Rabies is endemic in several insectivorous bat species throughout the Americas. The disease also is endemic in raccoons from southeastern Canada to the Gulf of Mexico and from the East Coast to Ohio and the Appalachian Mountains. Four rabies variants are found in striped skunks throughout the midwestern United States; the Flagstaff, Ariz., area; and in mid-to-southern California. Rabies in foxes is endemic in Alaska and the southwestern United States and in mongooses in Puerto Rico. In each of these mammals, unique rabies viral variants are exquisitely adapted to and efficiently perpetuated animal-to-animal. These variants cause rabies in other mammals, but the probability of sustained transmission is lower than in the reservoir mammals. (Hawaii is the only rabies-free U.S. state or territory.)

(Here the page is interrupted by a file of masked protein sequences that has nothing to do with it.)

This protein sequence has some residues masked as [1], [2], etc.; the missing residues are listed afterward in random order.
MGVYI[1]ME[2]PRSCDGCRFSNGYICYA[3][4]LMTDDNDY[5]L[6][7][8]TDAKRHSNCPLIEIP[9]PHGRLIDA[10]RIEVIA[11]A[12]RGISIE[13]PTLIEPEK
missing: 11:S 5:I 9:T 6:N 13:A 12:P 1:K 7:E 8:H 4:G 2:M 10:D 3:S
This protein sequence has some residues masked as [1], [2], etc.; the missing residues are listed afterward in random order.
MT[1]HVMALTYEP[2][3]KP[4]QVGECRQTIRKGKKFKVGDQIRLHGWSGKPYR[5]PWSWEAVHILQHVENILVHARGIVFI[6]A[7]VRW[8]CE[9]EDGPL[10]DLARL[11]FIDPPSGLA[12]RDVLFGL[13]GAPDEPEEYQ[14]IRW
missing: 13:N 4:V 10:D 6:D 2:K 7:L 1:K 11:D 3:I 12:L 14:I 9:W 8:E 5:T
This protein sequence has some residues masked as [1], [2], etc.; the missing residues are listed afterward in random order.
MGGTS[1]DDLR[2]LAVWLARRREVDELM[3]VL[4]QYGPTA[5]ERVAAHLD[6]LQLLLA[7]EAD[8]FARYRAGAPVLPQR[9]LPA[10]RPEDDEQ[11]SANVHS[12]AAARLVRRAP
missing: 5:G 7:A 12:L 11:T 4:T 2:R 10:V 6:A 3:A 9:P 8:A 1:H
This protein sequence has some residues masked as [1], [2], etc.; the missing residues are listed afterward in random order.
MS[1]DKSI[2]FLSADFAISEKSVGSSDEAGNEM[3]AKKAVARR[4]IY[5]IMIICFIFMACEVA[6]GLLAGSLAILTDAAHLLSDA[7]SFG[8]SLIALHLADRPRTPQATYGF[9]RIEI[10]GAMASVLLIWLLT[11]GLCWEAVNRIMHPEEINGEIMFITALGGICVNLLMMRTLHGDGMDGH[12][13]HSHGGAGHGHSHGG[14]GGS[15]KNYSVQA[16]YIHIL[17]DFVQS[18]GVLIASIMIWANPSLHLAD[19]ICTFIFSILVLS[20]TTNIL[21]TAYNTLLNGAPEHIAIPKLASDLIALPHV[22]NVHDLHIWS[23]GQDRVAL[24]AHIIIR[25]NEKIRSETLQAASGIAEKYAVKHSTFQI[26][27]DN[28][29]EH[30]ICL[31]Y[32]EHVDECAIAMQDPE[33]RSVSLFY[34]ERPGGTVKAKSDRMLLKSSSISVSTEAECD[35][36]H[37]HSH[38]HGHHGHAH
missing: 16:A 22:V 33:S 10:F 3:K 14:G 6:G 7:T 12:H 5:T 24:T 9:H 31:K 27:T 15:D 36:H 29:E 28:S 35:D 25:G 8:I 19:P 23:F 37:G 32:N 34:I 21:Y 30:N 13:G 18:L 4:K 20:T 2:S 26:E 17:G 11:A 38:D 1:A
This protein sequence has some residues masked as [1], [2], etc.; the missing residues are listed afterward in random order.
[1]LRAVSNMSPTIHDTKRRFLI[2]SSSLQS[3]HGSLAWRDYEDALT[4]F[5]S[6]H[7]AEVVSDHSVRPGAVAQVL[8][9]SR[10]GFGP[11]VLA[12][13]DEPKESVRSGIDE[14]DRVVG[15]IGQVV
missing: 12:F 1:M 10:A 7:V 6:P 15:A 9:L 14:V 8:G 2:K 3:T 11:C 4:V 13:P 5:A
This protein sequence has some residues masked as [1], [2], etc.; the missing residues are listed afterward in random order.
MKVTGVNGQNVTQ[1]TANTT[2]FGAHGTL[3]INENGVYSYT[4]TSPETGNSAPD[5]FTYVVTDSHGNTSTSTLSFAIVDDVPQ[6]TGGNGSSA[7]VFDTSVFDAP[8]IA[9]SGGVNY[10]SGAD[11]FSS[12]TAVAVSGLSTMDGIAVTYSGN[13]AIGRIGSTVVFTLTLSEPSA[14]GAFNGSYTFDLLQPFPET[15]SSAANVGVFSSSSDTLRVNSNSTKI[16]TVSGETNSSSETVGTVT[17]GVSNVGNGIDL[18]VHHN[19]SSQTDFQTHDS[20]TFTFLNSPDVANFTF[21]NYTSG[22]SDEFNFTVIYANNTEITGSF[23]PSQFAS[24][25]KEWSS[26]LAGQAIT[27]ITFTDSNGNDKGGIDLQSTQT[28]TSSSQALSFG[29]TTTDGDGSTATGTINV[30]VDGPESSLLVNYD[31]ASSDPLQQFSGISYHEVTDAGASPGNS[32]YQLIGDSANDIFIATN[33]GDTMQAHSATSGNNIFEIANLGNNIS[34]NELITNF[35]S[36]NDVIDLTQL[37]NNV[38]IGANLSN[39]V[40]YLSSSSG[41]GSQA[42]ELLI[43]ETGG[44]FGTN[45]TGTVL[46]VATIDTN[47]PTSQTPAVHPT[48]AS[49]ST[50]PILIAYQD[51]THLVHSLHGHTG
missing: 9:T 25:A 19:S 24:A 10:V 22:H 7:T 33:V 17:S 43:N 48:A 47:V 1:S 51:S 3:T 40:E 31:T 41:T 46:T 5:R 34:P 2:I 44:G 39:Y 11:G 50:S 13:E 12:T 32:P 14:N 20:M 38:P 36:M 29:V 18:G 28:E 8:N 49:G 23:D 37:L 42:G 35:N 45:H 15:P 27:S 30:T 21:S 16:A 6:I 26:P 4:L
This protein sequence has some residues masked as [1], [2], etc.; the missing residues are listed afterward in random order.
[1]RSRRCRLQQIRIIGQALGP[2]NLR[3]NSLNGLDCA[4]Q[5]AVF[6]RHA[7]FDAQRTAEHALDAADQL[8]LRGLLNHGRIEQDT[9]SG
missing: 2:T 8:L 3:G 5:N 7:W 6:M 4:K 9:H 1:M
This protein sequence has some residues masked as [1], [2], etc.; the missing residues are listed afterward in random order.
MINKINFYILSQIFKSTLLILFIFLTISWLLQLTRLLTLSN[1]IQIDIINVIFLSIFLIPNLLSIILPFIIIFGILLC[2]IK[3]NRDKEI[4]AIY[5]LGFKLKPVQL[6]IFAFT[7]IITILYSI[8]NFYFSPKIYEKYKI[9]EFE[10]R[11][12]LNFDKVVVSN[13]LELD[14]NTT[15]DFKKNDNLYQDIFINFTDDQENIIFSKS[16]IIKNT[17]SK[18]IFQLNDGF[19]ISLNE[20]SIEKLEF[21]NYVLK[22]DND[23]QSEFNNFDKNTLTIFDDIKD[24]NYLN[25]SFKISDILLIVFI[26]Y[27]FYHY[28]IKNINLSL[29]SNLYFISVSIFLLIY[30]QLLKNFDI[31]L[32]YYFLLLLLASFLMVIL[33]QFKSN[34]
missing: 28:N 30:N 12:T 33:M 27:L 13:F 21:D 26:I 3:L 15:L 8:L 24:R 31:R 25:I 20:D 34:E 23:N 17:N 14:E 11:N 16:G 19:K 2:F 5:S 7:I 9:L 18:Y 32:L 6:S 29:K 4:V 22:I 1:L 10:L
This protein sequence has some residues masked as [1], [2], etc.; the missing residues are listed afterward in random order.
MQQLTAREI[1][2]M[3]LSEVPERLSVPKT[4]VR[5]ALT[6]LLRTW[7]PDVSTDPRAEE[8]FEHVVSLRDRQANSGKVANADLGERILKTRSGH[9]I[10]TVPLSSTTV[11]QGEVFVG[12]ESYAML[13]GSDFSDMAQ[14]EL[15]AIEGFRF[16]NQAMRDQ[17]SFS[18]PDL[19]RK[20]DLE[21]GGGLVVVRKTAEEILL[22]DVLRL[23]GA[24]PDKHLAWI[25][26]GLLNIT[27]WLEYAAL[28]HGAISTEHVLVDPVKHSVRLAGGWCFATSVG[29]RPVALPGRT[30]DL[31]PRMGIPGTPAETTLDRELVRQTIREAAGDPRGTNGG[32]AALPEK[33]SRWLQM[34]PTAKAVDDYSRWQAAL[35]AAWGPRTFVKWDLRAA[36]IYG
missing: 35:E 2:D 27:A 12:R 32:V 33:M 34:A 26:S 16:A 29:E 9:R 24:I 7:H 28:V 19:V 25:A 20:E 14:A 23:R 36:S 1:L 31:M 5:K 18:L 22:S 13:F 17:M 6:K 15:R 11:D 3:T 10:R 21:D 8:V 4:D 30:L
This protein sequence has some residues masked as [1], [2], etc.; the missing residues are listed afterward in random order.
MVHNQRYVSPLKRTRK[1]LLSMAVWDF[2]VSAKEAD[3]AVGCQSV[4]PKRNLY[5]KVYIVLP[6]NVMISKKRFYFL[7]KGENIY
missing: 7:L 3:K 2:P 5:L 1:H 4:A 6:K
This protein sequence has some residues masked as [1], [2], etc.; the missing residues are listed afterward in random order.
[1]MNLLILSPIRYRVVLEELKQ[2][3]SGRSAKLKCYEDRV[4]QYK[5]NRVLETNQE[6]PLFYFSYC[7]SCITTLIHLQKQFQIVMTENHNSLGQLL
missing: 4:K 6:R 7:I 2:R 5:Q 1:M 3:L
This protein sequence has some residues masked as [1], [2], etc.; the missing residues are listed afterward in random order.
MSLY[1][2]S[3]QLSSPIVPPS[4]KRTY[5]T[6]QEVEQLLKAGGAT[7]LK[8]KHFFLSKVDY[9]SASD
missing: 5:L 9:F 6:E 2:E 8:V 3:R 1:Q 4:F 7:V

An important consideration in evaluating risk based on recorded cases is the level of surveillance. If the index of suspicion and infrastructure support for animal management and testing is low, such that few or no domestic and wildlife species are tested, endemic cases might be present in a locality but not be reflected in numbers of positive cases. The definitive test for rabies requires postmortem testing of the brain.
The risk of rabies exposure for horses is higher in geographic localities where the disease is endemic in raccoons, skunks, foxes, or other terrestrial reservoirs. Rabies transmission can also occur from a rabid bat to a horse or secondarily from terrestrial carnivores infected with bat rabies. Fortunately, only about 50 horses are diagnosed with rabies every year in the United States. However, even a single case can have significant public health ramifications. These cases then trigger extensive investigations to identify potentially exposed humans and other animals.
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